• Advertisement
Sign in to follow this  

binary array for monster abilities? (pretty easy question)

This topic is 3479 days old which is more than the 365 day threshold we allow for new replies. Please post a new topic.

If you intended to correct an error in the post then please contact us.

Recommended Posts

This should be a pretty easy answer, but I decided to ask because its something that must come up A LOT in games, and if there is an accepted way of handling it I'd like to know rather than reinventing the wheel... Say I have a bunch of different monster types (for an rpg), and I also have a bunch of abilities such as spells and skills and such. Every monster type can use some subset of these abilities, and the majority of the abilities can be used by more than one different monster type. So I was thinking that I could just build in a boolean array of static length (length = total # of abilities in the game) for each monster and have each ability with a static key number. Then each monster just has a y/n in each spot in the array which corresponds to a given ability. Make sense? Good way to do it?

Share this post


Link to post
Share on other sites
Advertisement
It will work, but is extremely limited not only in it's verbosity (which entry was Fireball again...?), but as well as its extendability and robustness. It also isn't very memory friendly (why am I storing all these 0s?)

Might I suggest a component based design, conjoined with a scripting language, instead?

This way you can define what the entity is able to do based on components, and re-use abilities in terms of scrips. So Human Mage and Troll Shaman may both be able to perform magic (both have a spellBook component?), but their fireball spells may be different (different scripts)...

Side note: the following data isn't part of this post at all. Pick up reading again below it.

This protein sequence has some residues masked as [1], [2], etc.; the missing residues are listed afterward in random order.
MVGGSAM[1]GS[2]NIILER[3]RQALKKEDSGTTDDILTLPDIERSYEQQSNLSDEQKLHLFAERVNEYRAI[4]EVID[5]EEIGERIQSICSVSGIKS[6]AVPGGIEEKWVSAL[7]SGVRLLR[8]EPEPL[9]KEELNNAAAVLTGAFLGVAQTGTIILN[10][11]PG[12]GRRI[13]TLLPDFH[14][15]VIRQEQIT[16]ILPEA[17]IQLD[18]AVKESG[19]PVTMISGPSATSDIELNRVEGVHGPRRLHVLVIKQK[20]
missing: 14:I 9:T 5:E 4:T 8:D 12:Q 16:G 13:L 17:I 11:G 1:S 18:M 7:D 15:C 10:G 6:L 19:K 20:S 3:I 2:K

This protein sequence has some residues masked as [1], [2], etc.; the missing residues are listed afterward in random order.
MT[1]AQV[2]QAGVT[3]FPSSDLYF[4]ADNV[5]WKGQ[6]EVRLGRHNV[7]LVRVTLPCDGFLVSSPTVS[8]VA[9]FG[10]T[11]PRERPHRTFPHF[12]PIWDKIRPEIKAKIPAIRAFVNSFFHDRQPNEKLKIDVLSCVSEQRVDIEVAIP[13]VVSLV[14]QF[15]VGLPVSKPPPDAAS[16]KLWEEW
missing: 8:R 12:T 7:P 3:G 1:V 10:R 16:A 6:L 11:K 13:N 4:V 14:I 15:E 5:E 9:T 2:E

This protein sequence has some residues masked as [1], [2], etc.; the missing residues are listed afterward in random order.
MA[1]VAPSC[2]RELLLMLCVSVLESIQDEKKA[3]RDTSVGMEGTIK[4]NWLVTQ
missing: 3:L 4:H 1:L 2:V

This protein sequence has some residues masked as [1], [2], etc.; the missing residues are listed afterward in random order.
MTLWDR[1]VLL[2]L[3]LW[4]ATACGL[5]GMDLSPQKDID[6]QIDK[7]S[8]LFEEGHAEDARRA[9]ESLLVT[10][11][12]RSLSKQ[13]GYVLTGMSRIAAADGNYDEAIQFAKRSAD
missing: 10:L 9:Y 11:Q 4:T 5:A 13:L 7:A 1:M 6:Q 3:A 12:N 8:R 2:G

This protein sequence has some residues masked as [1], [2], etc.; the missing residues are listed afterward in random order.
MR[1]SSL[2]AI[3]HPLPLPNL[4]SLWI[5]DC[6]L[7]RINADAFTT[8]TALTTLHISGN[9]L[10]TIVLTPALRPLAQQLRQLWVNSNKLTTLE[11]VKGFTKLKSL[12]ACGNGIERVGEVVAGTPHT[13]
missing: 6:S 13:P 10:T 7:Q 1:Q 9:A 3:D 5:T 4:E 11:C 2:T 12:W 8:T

Share this post


Link to post
Share on other sites
Quote:
Original post by Plethora

So I was thinking that I could just build in a boolean array of static length (length = total # of abilities in the game) for each monster and have each ability with a static key number. Then each monster just has a y/n in each spot in the array which corresponds to a given ability.

Make sense? Good way to do it?


That's one way. You can use bitfield to store 8 flags per byte too. This would be optimal approach if you plan on having monolithic logic - one which changes as a whole, or not at all.

As you scale such approach, you'll find that adding new abilities or updating existing ones becomes cumbersome. In addition, you cannot specify per-instance behavior. For example, all humans have Attack ability, but John, an instance of human, has StrongAttack instead.

Quote:
It also isn't very memory friendly (why am I storing all these 0s?)


No, it's quite memory friendly. Assuming there are 8 different abilities. What is the minimum information one needs to carry to fully describe all abilities a particular entity has?

Given there are 256 different possibilities, the entropy is 8 bits.

If each entity will never use anything but a subset, then the required storage will be entropy of this subset instead. How this is implemented is irrelevant, the amount of information will always be the same.

Share this post


Link to post
Share on other sites
Quote:
Original post by Antheus
No, it's quite memory friendly. Assuming there are 8 different abilities. What is the minimum information one needs to carry to fully describe all abilities a particular entity has?

Given there are 256 different possibilities, the entropy is 8 bits.

If each entity will never use anything but a subset, then the required storage will be entropy of this subset instead. How this is implemented is irrelevant, the amount of information will always be the same.


Given that the OP said he was going to use a boolean array, I think it is fair to assume he wasn't using an encoding scheme. Information entropy wasn't really the nature of the question. Given the limited extendability of the OP's solution and the limited data that could be conveyed in his method, I still think my point holds: an array of booleans is a waste of memory given its flexibility and limited verbosity. Sure, at the end of the day, it probably won't be the make or break memory foot-print on his system, but given that it wasn't the crux of my argument against it, I would say it is a moot point.

Though my understanding of information entropy in terms of data representation is limited -- perhaps I am still making an invalid point.

Share this post


Link to post
Share on other sites
Sign in to follow this  

  • Advertisement